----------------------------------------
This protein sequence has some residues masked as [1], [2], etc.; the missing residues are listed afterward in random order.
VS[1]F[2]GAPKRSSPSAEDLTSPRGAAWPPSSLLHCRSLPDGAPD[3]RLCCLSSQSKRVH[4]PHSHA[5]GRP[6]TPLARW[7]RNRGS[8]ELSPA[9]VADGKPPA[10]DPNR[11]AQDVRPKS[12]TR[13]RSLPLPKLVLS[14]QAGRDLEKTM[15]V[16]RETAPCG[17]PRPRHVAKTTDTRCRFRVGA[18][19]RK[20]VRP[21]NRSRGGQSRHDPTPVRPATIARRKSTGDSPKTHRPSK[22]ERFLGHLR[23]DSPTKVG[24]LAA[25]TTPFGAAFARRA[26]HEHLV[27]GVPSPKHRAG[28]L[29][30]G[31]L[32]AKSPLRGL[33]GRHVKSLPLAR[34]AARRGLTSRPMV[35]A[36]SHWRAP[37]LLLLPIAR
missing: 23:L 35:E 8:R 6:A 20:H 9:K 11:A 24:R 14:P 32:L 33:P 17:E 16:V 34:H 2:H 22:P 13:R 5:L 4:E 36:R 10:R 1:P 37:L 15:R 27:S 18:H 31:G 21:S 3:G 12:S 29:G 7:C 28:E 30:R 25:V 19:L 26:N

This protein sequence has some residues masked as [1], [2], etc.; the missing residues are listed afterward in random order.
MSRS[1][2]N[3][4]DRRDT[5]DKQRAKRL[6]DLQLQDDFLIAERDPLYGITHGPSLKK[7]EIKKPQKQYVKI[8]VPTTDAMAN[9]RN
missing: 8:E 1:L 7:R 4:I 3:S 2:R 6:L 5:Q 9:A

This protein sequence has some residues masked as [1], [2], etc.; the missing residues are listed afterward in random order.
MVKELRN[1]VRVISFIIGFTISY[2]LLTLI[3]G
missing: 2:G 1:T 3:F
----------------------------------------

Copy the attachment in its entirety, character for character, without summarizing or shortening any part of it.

This protein sequence has some residues masked as [1], [2], etc.; the missing residues are listed afterward in random order.
VS[1]F[2]GAPKRSSPSAEDLTSPRGAAWPPSSLLHCRSLPDGAPD[3]RLCCLSSQSKRVH[4]PHSHA[5]GRP[6]TPLARW[7]RNRGS[8]ELSPA[9]VADGKPPA[10]DPNR[11]AQDVRPKS[12]TR[13]RSLPLPKLVLS[14]QAGRDLEKTM[15]V[16]RETAPCG[17]PRPRHVAKTTDTRCRFRVGA[18][19]RK[20]VRP[21]NRSRGGQSRHDPTPVRPATIARRKSTGDSPKTHRPSK[22]ERFLGHLR[23]DSPTKVG[24]LAA[25]TTPFGAAFARRA[26]HEHLV[27]GVPSPKHRAG[28]L[29][30]G[31]L[32]AKSPLRGL[33]GRHVKSLPLAR[34]AARRGLTSRPMV[35]A[36]SHWRAP[37]LLLLPIAR
missing: 23:L 35:E 8:R 6:A 20:H 9:K 11:A 24:R 14:P 32:L 33:P 17:E 16:V 34:H 2:H 22:P 13:R 5:L 4:E 36:R 10:R 1:P 37:L 15:R 27:S 18:H 31:G 21:S 3:G 12:S 29:G 7:C 28:E 30:R 25:V 19:L 26:N

This protein sequence has some residues masked as [1], [2], etc.; the missing residues are listed afterward in random order.
MSRS[1][2]N[3][4]DRRDT[5]DKQRAKRL[6]DLQLQDDFLIAERDPLYGITHGPSLKK[7]EIKKPQKQYVKI[8]VPTTDAMAN[9]RN
missing: 8:E 1:L 7:R 4:I 3:S 2:R 6:L 5:Q 9:A

This protein sequence has some residues masked as [1], [2], etc.; the missing residues are listed afterward in random order.
MVKELRN[1]VRVISFIIGFTISY[2]LLTLI[3]G
missing: 2:G 1:T 3:F